WECHSEL: Cross-Lingual Transfer

Language transfer enables the use of language models trained in one or more languages to initialize a new language model in another language. WECHSEL is a cross-lingual language transfer method that efficiently initializes the embedding parameters of a language model in a target language using the embedding parameters from an existing model in a source language, facilitating more efficient training in the new language.

Training Large Language Models (LLMs) requires significant computational resources, and most existing models are primarily trained on English text. This creates substantial challenges for training LLMs in other languages, primarily due to high computational costs and insufficient training data in these languages.

To address these challenges, we need methods that facilitate the training of LLMs in new languages while minimizing environmental impact. One promising approach is Language Transfer, which involves initializing a model in a target language using a model trained on a source language, typically English.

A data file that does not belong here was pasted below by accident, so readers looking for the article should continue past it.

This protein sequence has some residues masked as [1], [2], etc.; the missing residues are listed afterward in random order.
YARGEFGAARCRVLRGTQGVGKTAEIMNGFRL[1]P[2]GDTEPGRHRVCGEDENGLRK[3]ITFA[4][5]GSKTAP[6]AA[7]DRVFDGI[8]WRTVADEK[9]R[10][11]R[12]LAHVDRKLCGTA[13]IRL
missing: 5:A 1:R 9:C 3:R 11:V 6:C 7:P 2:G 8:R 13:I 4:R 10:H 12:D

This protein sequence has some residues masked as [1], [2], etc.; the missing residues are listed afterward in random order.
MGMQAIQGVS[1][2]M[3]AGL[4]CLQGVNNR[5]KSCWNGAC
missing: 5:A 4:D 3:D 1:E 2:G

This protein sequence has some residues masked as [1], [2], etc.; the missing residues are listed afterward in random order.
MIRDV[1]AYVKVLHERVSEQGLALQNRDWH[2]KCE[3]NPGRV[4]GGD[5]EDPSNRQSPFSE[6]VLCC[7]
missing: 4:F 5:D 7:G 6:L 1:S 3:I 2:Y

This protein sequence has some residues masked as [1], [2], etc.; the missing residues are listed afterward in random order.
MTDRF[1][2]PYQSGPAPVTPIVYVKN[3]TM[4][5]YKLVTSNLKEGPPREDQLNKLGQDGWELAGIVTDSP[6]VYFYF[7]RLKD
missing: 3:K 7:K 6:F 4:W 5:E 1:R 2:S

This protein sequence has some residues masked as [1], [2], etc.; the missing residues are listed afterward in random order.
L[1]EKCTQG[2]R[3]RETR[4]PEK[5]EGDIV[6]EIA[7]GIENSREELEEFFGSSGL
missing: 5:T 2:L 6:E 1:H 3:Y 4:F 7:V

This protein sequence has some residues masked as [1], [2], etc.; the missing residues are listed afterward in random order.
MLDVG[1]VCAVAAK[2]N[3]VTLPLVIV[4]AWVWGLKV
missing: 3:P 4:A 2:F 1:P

Language Transfer approaches can be categorized into two main types:

Mono-Lingual or Cross-Lingual Transfer
This approach uses a model trained on a single source language to initialize a new model in a target language that is different from the source language. For example, transferring a model trained on English to German.
Multi-Lingual Transfer
This method utilizes a model trained on one or more source languages to initialize a model in a target language, which can be one of the source languages or a different language. For instance, transferring a model trained on English and German to either German or French.


The paper [Min22W] introduces WECHSEL, a method to transfer trained models to new languages.

It requires as input:

  • a tokenizer in the source language.
  • a pre-trained language model in the source language.
  • a tokenizer in the target language.
  • 2 monolingual fastText embeddings [Boj17E] for source and target languages respectively. They can be obtained in one of 2 ways:
Figure 1: Summary of the WECHSEL method with inputs in blue, intermediate results in orange and outputs in green


Figure 1 is a diagram representing a high-level summary of the method and its different components.